Study objective: To determine the frequency of utilization, yield for brain injury, incidence of missed injury, and variation in the use of computed tomography (CT) for ED patients with minor head injury.
Methods: This retrospective health records survey was conducted over a 12-month period in the EDs at seven Canadian teaching institutions. Included in this review were adult patients who sustained acute minor head injury, defined as witnessed loss of consciousness or amnesia and a Glasgow Coma Scale score of 13 or greater. Data were collected by research assistants who were trained to select cases and abstract data in a standardized fashion according to a resource manual. Subsequently, patient eligibility was reviewed by the study coordinator and principal investigator.
Results: Of the 1,699 patients seen, 521 (30.7%) were referred for CT, and 418 (79.8%) of these scans were negative for any type of brain injury. Overall, 105 (6.2%) of these patients sustained acute brain injury, including 9 (.5%) with an epidural hematoma Cochran's Q test for homogeneity demonstrated significant variation between the seven centers for rate of ordering CT (P < .0001), from a low of 15.9% to a high of 70.4%. All five cases of "missed" hematoma occurred at the institutions with the highest and third highest rates of CT use. After controlling for possible differences in case severity and patient characteristics at each hospital, logistic regression analysis revealed that five of seven hospitals were significantly associated with the use of CT (respected odds ratios [OR], .4, .5, .5, 3.2, and 4.7). Three of the centers (two with the highest ordering rates) showed significant heterogeneity in the ordering of CT among their attending staff physicians, from a low of 6.5% to a high of 80.0%.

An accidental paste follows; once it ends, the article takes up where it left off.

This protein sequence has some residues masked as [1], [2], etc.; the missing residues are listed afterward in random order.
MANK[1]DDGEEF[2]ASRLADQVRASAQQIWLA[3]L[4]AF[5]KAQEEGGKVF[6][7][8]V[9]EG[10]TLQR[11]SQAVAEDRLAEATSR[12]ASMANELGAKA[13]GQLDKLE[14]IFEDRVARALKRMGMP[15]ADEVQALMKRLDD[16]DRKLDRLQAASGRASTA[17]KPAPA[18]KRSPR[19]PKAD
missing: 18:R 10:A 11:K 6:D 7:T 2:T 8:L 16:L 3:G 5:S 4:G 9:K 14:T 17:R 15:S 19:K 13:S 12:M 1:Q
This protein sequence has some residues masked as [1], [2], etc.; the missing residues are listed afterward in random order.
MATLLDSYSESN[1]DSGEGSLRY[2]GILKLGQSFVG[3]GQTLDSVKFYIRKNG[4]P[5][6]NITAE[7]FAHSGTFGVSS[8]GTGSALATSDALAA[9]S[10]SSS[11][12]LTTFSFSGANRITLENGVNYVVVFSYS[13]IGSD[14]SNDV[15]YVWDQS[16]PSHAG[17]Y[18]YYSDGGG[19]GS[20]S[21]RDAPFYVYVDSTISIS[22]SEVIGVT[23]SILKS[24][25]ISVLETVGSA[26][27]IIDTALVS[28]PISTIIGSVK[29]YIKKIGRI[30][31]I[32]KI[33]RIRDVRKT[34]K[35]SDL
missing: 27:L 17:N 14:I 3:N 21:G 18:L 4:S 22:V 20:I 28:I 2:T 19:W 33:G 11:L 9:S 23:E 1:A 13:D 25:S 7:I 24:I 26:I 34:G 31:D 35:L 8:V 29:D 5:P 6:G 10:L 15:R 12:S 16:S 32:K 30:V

Conclusion: There was considerable variation among institutions and individual physicians in the ordering of CT for patients with minor head injury. Although emergency physicians were selective when ordering CT, the yield of radiography was very low at all hospitals. None of the cases of "missed" intracranial hematoma came from the lowest ordering institutions, indicating that patients may be managed safely with a selective approach to CT use. These findings suggest great potential for more standardized and efficient use of CT of the head, possibly through the use of a clinical decision rule.